And so it was with the Xbox, entertaining the last vestiges of its audience with a game based on America’s favorite sport.

PlayStation 2

Swansong Game: FIFA 14 (2013)

It's FIFA – again, and yes, that number is right. The edition blowing the final whistle on one of the greatest systems of all time is FIFA 14 2013. While there is always the possibility that other games might be released on this venerable console, it's extremely doubtful at this point, some thirteen years and just about two generations after its debut in 2000.

The fact that the PlayStation 2 lasted this long is a testament to its brilliance. While we can all argue where this system might end up sitting in the context of history, I'd make the case for it deserving the top spot thanks to its astonishingly long list of absolutely top-drawer games - and the fact that with 155 million units sold, it's also the most successful console ever.

So its guard of honor being one of the biggest-selling game franchises of all time is a fitting ending to this legendary piece of technology.

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Comments 31

  • Avatar for BigBauss #1 BigBauss 3 years ago
    I seem to recall a Dreamcast game being released by Sega in Japan that was about fighting the executives at Sega for their mistakes over the years. There's also a slim chance you played as an alien squid, but that's likely just my memory turning into a hopeful dream.
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  • Avatar for davidbabb52 #2 davidbabb52 3 years ago
    @BigBauss, that would be SegaGaGa. :)
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  • Avatar for secularsage #3 secularsage 3 years ago
    The Sega Master System's success in Europe and Brazil has always been a fun sort of "alternate world" to the establish video game industry canon. If Sega had only been a little more forward-thinking with the Master System and HADN'T relied on Tonka, they might have been more dominant early on, when the hearts and minds of gamers were being won. By the time the Mega Drive was being localized as the Sega Genesis, Nintendo was already the premier brand for video games in North America and Sega faced an uphill battle.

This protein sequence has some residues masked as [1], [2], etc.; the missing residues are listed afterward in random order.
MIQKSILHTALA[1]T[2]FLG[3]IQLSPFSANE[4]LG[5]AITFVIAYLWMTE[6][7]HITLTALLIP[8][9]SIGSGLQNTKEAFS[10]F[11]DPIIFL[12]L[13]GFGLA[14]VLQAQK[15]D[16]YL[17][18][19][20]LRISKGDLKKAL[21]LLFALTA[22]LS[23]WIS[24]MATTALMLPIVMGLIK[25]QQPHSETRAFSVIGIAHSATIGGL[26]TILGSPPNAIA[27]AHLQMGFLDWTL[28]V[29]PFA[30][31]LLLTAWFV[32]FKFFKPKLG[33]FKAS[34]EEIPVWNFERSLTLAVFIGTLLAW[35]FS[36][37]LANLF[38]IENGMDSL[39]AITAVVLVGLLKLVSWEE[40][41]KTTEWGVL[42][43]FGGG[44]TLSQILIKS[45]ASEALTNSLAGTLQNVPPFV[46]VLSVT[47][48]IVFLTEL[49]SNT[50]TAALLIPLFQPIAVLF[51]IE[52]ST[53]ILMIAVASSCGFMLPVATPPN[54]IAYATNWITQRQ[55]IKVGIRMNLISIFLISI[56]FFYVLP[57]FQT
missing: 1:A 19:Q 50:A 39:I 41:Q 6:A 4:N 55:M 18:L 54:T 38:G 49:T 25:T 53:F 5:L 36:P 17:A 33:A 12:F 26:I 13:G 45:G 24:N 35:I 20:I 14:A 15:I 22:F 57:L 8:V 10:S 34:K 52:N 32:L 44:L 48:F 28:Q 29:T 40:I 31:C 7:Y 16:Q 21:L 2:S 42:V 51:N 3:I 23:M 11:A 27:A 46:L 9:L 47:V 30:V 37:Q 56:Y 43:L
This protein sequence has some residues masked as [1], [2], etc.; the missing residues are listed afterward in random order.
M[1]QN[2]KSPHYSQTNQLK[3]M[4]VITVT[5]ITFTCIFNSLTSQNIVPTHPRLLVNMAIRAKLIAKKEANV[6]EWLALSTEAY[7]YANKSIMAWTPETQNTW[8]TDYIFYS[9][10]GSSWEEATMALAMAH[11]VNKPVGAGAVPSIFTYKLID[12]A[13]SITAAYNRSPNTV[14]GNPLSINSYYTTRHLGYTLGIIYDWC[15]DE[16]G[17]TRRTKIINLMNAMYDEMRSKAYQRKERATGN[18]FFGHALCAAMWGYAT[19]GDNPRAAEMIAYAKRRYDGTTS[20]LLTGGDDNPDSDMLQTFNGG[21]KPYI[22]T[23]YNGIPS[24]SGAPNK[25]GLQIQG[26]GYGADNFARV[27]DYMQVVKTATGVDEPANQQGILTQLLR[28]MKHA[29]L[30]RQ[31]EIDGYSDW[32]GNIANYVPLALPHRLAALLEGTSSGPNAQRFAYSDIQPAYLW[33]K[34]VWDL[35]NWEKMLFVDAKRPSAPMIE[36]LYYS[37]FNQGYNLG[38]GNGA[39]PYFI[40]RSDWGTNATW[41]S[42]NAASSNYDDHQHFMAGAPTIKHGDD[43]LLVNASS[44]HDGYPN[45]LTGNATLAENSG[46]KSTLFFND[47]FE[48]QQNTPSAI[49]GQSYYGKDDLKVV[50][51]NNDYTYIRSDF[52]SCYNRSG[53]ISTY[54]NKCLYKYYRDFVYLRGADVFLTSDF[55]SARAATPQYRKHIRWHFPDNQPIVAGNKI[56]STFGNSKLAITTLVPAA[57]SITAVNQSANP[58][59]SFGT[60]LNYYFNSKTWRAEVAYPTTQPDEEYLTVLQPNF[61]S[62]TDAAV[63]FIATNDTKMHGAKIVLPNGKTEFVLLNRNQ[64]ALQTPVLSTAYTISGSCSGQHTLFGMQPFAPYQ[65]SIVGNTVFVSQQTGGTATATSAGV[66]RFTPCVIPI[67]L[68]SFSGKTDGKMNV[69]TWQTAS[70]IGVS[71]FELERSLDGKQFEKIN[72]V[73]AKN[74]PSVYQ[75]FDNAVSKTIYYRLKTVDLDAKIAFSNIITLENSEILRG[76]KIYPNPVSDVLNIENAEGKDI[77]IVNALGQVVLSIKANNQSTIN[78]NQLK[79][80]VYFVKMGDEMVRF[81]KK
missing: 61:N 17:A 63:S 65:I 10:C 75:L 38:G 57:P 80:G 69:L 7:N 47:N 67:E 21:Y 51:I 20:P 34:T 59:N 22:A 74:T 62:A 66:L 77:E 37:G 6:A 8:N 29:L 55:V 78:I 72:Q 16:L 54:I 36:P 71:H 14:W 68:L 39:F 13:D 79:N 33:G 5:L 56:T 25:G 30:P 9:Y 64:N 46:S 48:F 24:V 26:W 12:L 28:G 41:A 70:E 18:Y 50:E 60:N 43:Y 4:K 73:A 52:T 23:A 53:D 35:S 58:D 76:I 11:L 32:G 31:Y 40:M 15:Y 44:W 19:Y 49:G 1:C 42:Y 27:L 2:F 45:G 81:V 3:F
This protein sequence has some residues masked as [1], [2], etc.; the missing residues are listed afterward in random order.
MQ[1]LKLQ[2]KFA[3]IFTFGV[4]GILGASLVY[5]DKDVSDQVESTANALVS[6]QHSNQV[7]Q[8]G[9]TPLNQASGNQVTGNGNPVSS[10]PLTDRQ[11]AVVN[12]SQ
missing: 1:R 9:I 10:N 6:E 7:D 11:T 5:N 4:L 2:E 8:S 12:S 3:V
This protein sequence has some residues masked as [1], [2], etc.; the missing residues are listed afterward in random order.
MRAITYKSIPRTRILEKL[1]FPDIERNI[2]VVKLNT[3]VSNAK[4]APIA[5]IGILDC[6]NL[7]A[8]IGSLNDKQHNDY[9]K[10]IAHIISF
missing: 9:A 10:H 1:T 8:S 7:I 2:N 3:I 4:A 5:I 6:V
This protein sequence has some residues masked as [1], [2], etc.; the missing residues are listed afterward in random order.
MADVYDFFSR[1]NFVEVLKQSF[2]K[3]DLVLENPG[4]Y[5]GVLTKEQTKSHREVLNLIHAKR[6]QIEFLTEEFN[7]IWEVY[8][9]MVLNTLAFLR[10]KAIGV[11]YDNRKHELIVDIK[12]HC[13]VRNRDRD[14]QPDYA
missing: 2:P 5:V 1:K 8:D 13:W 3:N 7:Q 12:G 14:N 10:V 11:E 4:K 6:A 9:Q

The sad thing is, I knew several people who owned both consoles and who preferred the SMS over the NES because it did a much better job with arcade ports. You only had to play Double Dragon, Shinobi or Strider once on each system to understand that the SMS was the superior experience (even if the NES versions of some of those games have become classics in their own right.)

    Even today, though, I'm hard-pressed to say what the SMS's killer app was supposed to be. What the SMS lacked was a mascot like Mario or a flagship title that really capture the imagination. Sonic didn't hit until the 90s, and neither Wonder Boy nor Alex Kidd were ever as popular of characters in the US. (Wonder Boy was more popular as Master Higgins in Adventure Island, thanks to Hudson Soft's port of the original Wonder Boy arcade game on the NES).
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  • Avatar for SatelliteOfLove #4 SatelliteOfLove 3 years ago
    This was a wonderful article, even with a little humorous fudging. :P
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  • Avatar for metalangel #5 metalangel 3 years ago
    I remember going into Debenhams in London and being flabbergasted a) that Master System games were still being sold, and b) how many of them there were!

    The Lynx was amazing, the sound and graphics quality was astonishing. I think I just seem to have a thing for doomed consoles.

    The best way to play a Virtual Boy, by the way, is to lie on your back with it resting on your face.
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  • Avatar for SOUP32 #6 SOUP32 3 years ago